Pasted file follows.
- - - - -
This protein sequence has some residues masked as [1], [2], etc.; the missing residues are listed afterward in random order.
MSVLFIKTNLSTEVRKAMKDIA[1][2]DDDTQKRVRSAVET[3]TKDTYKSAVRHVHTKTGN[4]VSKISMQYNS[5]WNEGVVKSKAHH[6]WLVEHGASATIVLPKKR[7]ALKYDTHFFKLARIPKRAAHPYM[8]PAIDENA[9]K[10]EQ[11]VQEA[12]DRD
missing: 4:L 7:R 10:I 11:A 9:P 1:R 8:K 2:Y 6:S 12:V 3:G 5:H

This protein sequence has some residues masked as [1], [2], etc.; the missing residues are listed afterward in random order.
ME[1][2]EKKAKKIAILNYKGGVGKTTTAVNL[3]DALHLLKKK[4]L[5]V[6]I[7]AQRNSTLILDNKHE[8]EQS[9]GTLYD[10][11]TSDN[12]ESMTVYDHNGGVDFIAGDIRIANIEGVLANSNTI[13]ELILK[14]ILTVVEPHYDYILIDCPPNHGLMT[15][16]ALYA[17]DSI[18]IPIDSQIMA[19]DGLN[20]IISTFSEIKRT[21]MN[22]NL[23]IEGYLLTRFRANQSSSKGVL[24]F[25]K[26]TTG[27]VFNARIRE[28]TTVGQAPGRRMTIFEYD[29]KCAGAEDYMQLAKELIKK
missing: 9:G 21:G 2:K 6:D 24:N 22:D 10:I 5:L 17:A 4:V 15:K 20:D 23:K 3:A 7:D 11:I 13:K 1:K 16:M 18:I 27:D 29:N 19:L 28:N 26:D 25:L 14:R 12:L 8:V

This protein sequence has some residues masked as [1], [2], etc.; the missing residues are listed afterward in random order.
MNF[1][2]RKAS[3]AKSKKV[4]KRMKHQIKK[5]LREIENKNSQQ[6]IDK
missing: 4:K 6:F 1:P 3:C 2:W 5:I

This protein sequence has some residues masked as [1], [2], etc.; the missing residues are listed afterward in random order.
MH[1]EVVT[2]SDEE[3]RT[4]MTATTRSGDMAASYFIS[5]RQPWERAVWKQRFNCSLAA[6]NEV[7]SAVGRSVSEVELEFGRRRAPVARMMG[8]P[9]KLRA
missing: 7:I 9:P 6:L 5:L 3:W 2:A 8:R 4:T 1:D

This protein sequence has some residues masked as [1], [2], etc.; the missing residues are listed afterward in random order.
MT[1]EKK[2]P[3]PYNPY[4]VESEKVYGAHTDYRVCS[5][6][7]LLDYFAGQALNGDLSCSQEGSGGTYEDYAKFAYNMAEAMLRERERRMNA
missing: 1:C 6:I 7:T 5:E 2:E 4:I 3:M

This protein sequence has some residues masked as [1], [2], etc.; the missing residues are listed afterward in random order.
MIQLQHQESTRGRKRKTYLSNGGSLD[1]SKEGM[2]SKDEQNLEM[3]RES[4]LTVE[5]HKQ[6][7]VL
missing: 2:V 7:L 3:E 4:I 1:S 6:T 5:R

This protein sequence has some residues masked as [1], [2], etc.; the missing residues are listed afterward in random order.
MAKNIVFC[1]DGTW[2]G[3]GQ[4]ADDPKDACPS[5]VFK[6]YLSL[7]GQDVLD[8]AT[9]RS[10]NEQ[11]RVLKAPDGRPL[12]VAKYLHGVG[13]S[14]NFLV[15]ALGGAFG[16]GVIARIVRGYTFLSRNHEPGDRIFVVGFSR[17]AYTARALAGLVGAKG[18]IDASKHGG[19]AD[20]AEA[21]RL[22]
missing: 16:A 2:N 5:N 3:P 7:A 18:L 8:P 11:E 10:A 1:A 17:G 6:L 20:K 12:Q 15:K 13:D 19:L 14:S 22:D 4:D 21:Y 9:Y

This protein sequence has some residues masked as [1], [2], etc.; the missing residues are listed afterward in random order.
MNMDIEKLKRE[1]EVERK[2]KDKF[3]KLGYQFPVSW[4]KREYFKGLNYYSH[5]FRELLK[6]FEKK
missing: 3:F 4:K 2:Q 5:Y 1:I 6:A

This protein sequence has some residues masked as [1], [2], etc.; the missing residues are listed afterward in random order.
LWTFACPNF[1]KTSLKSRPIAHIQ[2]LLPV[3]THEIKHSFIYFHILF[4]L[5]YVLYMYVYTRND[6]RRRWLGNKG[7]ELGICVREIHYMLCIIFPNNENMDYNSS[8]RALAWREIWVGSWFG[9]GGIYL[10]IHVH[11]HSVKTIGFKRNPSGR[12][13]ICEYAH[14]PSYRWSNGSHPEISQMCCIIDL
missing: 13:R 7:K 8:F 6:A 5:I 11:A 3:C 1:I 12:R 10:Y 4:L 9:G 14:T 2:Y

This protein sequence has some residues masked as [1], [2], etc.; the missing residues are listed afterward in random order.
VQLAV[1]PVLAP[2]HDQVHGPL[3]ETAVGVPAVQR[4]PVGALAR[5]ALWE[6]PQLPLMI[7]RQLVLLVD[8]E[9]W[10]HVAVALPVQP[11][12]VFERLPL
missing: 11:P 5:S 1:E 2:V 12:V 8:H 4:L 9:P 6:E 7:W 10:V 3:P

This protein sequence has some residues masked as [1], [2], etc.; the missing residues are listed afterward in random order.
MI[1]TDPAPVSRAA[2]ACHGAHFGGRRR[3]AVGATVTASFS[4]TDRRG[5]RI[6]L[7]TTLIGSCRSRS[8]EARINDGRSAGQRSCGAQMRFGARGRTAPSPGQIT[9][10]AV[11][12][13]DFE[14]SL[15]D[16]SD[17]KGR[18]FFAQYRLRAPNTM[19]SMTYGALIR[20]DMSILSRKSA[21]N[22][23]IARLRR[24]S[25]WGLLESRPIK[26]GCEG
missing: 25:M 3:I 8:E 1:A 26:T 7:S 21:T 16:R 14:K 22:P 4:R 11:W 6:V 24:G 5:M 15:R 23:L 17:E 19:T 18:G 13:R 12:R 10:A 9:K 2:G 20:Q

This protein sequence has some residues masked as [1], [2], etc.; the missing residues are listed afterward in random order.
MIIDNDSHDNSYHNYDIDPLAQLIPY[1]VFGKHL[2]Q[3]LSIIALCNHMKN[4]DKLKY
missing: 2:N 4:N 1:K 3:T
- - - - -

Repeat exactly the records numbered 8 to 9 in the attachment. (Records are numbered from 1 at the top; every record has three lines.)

This protein sequence has some residues masked as [1], [2], etc.; the missing residues are listed afterward in random order.
MNMDIEKLKRE[1]EVERK[2]KDKF[3]KLGYQFPVSW[4]KREYFKGLNYYSH[5]FRELLK[6]FEKK
missing: 3:F 4:K 2:Q 5:Y 1:I 6:A

This protein sequence has some residues masked as [1], [2], etc.; the missing residues are listed afterward in random order.
LWTFACPNF[1]KTSLKSRPIAHIQ[2]LLPV[3]THEIKHSFIYFHILF[4]L[5]YVLYMYVYTRND[6]RRRWLGNKG[7]ELGICVREIHYMLCIIFPNNENMDYNSS[8]RALAWREIWVGSWFG[9]GGIYL[10]IHVH[11]HSVKTIGFKRNPSGR[12][13]ICEYAH[14]PSYRWSNGSHPEISQMCCIIDL
missing: 13:R 7:K 8:F 6:A 5:I 11:A 3:C 1:I 12:R 10:Y 4:L 9:G 14:T 2:Y